Here, we found that after 6 months SS injections, most patients in Treatment Group showed a good response with a significant reduction of CRT, RCT and an increase in VA. To date, initial VA is the most reliable prognostic factor of visual prognosis. Initial CRT can be useful for evaluating the severity of ME associated with RVO, and seems to be important toward the presentation of visual function after treatment, while initial RCT can reflect the status of retinal circulation. During the follow-up period, no one was lost and all required data were collected in this trial.

This prospective study had a number of potential limitations. The sample size was small, the investigators and patients were not masked. Considering the strength of the evidence, more rigorously designed trials are required for assessing the effects of SS injection before it can be recommended routinely.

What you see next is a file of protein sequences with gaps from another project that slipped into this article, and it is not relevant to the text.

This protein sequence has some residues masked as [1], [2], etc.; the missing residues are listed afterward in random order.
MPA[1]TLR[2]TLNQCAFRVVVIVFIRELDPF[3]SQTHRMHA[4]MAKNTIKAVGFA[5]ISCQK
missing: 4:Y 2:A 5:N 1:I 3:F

5. Conclusion

In summary, SS injection was an effective and safe modality for treating RVO patients based on the comparison of mean BCVA and OCT images and FFA results between the two groups. SS injection appeared to be an effective and safe treatment option for RVO.


This work was supported by a grant from Shanghai First People’s Hospital. The author was grateful to Professor Wu from Shanghai First People’s Hospital for final edict of this manuscript.